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that pastoral life may become nothing more than a place in the imagination or a vacation destination. “100 Ways” is a site-specific instillation using the archeology museum with its motifs of excavation, documentation and display to juxtapose the stuff of survivalists – tin cans, foodstuffs, matches, bullets, batteries. In my case, that’s the stuff of a round of golf. Romberger was awarded a Rackham International Research Award and is concurrently enrolled in the interdisciplinary Museum Studies Certificate Program. Also at the Kelsey is From Afar It Is An Island by Alisha Wessler. After her B.F.A. from the School of the Art Institute of Chicago Wessler began a dual program here: M.F.A. and Museum Studies. She is drawn to the collecting and arranging of objects – personal and public – in order to create surprising narratives. Her own paintings and drawings result from the accumulation of infinitesimal detail, scenes frozen in time, cross-sections of singular moments. These moments are not only historical or archeological, but psychic, probing the depths of the unconscious. Using psychoanalytic and other pseudo-scientific imagery she brings about what Freud called a “transference” of emotional memory from patient to doctor, or in this case between artist and viewer. It sounds a bit abstruse, but for me it worked. The Kelsey is an especially effective setting for this exhibition, and as always, always, always it is worth a stop, with or without special exhibits. Down the street is New Painting by Bernadette Witzack at Work.Ann.Arbor. Witzack has both a B.A. in Fine Arts from Chicago’s Beloit College and an M.A. in Public Service from Marquette. She thinks of herself painting the way a jazz musician improvises. The result is saturated color next to muddled hues, jagged scratches adjacent to graceful contour lines, geometric shapes merging into organic forms. If you’ve never gone into Work, this is a perfect opportunity.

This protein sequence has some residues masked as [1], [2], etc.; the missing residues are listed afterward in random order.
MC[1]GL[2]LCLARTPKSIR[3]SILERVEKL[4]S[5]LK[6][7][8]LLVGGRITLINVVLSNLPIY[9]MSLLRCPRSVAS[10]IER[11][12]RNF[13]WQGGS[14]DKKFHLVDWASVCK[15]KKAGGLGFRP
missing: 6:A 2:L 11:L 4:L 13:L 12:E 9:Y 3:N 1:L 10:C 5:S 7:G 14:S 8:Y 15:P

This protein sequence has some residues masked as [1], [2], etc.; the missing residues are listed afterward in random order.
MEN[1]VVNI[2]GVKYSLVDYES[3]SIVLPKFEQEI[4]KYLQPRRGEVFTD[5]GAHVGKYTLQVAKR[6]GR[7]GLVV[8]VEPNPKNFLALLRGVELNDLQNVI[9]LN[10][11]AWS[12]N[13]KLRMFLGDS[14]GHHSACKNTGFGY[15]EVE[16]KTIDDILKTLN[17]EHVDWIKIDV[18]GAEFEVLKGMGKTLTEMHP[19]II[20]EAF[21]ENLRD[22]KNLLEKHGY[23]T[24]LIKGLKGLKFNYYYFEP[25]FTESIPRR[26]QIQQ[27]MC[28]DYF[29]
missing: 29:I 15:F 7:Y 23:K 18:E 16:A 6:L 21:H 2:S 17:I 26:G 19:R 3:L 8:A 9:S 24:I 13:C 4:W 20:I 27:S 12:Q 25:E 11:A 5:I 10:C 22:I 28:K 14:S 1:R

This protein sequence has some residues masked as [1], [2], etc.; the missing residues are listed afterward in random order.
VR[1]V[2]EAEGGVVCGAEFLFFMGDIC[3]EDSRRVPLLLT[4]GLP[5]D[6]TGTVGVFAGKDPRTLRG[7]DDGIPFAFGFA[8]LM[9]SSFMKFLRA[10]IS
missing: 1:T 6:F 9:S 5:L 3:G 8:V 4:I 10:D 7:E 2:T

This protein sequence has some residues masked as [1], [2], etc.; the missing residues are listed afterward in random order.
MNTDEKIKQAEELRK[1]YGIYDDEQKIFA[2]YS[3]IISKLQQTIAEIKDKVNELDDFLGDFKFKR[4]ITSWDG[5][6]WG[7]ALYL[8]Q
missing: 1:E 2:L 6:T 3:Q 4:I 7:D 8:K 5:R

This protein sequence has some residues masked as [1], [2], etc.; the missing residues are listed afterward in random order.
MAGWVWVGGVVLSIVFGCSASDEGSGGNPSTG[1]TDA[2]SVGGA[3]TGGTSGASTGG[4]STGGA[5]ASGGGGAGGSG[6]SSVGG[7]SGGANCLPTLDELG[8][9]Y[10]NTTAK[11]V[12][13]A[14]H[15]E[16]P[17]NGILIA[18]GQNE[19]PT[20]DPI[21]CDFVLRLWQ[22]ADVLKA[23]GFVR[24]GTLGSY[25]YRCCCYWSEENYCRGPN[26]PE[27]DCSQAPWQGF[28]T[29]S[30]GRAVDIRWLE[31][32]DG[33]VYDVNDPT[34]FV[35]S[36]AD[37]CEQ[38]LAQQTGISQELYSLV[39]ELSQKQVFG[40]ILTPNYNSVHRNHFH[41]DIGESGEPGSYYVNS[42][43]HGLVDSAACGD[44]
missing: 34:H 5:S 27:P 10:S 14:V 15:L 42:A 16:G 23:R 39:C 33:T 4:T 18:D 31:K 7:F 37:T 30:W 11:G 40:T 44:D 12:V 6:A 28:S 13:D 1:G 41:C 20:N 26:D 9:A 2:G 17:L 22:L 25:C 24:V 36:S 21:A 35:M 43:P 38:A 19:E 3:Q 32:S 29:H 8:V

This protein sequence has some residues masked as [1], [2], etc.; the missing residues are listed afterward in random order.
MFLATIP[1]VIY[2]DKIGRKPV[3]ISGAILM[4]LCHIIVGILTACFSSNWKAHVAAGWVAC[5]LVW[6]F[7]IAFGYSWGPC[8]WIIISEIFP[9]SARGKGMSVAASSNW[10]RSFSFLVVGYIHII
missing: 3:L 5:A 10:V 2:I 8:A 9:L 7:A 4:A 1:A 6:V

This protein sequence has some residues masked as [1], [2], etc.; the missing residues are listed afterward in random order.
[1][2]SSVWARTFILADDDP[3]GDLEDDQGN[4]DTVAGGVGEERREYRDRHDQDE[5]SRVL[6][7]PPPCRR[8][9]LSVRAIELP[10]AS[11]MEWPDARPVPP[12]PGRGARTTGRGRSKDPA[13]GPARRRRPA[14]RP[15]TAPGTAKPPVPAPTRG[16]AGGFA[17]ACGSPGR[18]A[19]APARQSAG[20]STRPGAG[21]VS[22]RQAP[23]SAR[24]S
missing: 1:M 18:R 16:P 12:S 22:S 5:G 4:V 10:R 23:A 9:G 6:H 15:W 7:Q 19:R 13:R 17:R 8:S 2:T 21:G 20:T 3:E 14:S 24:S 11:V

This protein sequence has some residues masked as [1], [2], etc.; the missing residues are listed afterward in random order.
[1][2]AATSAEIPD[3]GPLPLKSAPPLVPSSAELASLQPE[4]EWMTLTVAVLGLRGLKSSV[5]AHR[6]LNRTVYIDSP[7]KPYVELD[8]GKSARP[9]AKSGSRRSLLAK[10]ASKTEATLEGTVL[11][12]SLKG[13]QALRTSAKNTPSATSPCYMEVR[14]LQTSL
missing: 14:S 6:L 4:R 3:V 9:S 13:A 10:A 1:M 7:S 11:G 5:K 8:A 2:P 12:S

The New American Museum: How We’re Reinventing the Big Box with Sacred Stuff
Free. 7:30 pm to 9:00 pm. Rackham Graduate School (East Conference Room), 915 E. Washington St. 936-6678. ummsp.lsa.umich.edu/
This presentation contrasts the past museum experience that strove to emulate European aristocratic culture with diverse convergent practices that may lead to the emergence of the new American museum.
6 saturday Ann Arbor Women Artists Open House
$5. 6:00 pm to 10:00 pm. Ann Arbor Women Artists, 4844 Jackson Road Suite 100. 734-239-1895. www.annarborwomenartists.org/
For the first time in our 62 years, the Ann Arbor Women Artists (and a few good men) have a home! Come celebrate this wonderful achievement. This vibrant new space is being used for meetings, workshops, rentals, figure drawing and a communal studio. All proceeds benefit the new space. The event is open to the public and will include food, drinks, live music, and a silent auction.
7 sunday Hands-On Workshop: Comic Artists Forum With Cartoonist Sally Carson Free. 1:00 pm to 3:00 pm. Ann Arbor District Library , 343 South Fifth Avenue. 734-327-4265. www.aadl.org
Guest cartoonist Sally Carson will demonstrate how she organizes her thoughts, ideas, and sketchbooks so that they become useful tools. See how to create an Affinity Diagram, a great way to generate and organize as many ideas as possible. Sally’s first comic, The Skids, is an autobiographical tale about her days as a New York City bicycle messenger just after 9/11.
8 monday New Classes at the Ann Arbor Art Center